Asthma and Chronic Obstructive Pulmonary Disease (COPD) are two very common diseases of the lung. COPD includes chronic bronchitis and emphysema.1
Asthma is characterised by hyper-responsiveness of the airways resulting in bronchospasm, which is excessive contraction or temporary collapse of the airways. Asthma episodes may last only a few minutes but more severe ones can last from hours to days.
Chronic bronchitis is inflammation (swelling) and irritation of the airways. The irritation causes mucus to build up and the swelling of the airways makes it harder to breath. Typical symptoms are coughing and possibly wheezing and whistling or squeaky sounds during breathing. It is not uncommon for the coughing to last months.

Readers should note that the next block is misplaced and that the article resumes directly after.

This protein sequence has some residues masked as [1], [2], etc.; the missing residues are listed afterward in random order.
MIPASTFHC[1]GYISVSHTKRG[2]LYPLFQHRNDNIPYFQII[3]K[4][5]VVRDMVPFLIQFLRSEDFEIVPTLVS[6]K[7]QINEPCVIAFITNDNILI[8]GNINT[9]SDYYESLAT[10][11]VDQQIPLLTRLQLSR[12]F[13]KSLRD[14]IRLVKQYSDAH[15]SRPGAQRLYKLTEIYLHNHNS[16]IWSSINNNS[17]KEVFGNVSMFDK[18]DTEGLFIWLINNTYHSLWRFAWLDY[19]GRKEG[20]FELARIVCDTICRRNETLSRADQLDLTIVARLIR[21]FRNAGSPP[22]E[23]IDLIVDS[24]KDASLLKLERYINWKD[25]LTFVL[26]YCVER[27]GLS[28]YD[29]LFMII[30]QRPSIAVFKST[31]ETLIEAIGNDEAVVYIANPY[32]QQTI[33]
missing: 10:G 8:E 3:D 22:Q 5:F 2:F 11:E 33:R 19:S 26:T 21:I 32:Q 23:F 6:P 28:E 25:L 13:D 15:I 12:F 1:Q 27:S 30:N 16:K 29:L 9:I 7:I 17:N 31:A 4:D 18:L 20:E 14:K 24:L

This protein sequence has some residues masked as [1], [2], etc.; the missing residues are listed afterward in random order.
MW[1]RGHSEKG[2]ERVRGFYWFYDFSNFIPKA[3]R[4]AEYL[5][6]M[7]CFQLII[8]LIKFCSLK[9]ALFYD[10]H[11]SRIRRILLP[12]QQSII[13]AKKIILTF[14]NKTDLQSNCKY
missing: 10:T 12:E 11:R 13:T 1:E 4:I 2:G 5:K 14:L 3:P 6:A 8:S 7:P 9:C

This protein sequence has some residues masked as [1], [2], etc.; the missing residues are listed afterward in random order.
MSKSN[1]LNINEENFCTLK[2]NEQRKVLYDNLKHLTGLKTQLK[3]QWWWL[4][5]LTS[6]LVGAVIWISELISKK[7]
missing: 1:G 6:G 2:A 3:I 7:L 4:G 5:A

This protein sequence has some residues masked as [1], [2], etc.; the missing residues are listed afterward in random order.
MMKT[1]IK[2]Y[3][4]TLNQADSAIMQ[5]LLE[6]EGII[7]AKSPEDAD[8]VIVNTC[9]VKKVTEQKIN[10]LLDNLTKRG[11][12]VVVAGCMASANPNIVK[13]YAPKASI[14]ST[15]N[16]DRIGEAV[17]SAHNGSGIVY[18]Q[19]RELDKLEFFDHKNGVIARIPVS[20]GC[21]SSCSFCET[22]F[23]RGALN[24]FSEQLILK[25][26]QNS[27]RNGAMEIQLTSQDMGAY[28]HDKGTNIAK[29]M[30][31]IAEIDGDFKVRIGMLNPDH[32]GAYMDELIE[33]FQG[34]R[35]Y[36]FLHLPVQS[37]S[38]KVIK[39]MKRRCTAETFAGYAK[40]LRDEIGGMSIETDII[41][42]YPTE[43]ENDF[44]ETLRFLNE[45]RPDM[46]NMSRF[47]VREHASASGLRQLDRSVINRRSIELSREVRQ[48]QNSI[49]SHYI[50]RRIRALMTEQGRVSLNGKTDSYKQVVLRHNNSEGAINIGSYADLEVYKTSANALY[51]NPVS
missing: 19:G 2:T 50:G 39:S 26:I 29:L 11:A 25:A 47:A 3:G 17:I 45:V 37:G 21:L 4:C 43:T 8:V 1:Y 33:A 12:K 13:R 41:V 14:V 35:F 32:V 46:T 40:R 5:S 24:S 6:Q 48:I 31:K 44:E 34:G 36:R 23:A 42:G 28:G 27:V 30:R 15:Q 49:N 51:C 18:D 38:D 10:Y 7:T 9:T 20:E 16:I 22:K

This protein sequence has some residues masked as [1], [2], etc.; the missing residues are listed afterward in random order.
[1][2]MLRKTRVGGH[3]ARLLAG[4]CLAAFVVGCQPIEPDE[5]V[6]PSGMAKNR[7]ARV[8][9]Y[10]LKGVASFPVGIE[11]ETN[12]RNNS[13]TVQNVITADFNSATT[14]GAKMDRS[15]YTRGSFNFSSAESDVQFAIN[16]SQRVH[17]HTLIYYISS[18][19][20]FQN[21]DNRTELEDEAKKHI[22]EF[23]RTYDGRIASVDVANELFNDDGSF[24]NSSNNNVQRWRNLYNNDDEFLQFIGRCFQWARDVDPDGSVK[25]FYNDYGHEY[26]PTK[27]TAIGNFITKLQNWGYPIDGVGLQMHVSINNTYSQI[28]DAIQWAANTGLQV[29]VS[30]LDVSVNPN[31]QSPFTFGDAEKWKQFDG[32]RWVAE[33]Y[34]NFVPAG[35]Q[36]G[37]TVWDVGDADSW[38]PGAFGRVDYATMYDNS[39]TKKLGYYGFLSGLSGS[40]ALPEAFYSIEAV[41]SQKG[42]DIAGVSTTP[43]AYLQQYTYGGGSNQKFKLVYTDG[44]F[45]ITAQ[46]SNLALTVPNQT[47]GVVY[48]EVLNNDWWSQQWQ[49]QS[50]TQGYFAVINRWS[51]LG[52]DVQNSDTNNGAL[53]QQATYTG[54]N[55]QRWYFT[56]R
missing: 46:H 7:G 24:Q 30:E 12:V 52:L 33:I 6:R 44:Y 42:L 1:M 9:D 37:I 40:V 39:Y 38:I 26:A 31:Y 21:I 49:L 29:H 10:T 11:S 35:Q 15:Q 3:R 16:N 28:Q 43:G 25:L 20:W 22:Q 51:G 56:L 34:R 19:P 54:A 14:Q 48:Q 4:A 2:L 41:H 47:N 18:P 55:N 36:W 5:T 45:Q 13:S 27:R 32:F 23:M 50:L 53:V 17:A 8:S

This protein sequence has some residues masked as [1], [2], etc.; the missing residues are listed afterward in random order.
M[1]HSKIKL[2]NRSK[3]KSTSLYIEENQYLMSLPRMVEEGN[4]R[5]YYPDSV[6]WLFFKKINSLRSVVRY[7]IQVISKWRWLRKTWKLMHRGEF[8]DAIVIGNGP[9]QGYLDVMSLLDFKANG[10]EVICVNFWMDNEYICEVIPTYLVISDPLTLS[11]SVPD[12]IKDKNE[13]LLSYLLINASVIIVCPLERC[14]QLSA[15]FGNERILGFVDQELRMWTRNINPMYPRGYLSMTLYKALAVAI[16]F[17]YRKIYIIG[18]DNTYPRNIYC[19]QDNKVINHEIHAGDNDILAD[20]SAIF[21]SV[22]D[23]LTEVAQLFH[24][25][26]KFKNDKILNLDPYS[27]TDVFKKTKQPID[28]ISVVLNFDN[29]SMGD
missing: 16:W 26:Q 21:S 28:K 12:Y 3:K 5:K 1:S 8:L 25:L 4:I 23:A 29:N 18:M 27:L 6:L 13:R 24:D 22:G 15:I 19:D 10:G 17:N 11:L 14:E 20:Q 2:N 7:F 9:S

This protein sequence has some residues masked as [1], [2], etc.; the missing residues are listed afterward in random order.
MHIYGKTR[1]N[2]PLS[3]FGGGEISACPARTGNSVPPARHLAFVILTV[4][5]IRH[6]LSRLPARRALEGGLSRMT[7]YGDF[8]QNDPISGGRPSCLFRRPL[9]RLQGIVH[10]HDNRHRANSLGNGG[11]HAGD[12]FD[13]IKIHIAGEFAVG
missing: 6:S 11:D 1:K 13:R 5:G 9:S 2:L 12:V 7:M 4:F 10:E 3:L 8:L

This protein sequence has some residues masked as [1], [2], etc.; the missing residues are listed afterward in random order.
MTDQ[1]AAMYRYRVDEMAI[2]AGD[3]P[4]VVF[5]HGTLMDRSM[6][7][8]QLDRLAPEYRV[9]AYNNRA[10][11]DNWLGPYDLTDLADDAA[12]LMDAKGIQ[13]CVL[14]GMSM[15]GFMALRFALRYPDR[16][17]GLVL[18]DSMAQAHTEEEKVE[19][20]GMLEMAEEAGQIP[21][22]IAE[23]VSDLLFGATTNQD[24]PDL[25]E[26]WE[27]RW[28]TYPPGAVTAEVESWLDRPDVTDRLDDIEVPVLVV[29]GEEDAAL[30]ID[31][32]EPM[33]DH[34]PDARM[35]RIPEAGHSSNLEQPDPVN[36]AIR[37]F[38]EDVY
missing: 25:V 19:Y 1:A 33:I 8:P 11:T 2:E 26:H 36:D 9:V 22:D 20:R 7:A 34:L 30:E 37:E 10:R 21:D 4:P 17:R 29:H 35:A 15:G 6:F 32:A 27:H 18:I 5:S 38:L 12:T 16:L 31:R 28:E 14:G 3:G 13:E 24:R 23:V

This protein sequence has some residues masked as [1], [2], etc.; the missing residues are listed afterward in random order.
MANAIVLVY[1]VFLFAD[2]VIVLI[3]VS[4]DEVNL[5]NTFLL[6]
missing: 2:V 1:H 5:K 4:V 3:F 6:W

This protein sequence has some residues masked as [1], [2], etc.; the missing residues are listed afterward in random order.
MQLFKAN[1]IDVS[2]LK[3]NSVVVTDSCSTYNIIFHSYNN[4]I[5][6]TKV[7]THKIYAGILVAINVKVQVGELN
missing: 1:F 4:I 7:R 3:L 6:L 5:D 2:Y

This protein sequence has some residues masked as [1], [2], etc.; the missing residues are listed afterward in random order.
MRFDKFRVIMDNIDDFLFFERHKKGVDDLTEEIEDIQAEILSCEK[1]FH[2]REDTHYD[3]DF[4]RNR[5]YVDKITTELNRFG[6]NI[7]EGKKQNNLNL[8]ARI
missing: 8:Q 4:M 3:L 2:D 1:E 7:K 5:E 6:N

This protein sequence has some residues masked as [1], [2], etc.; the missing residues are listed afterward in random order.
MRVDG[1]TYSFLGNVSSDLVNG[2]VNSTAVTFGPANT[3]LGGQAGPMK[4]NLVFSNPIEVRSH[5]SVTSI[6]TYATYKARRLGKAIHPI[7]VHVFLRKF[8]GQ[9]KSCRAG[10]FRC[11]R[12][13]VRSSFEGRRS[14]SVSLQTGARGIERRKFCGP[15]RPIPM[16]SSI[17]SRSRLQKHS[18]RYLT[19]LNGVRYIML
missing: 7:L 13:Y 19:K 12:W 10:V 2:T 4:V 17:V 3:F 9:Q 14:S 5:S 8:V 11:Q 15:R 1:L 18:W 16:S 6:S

Emphysema is a type of COPD where destruction of lung tissue is a core element. Symptoms are continuous and include difficulty to exhale and a feeling of breath holding. See more details in the “About severe Emphysema” section on this website.
Some patients suffer from a combination of chronic bronchitis, emphysema and asthma. These overlapping diseases are referred to as asthma-COPD overlap syndrome or ACOS for short.2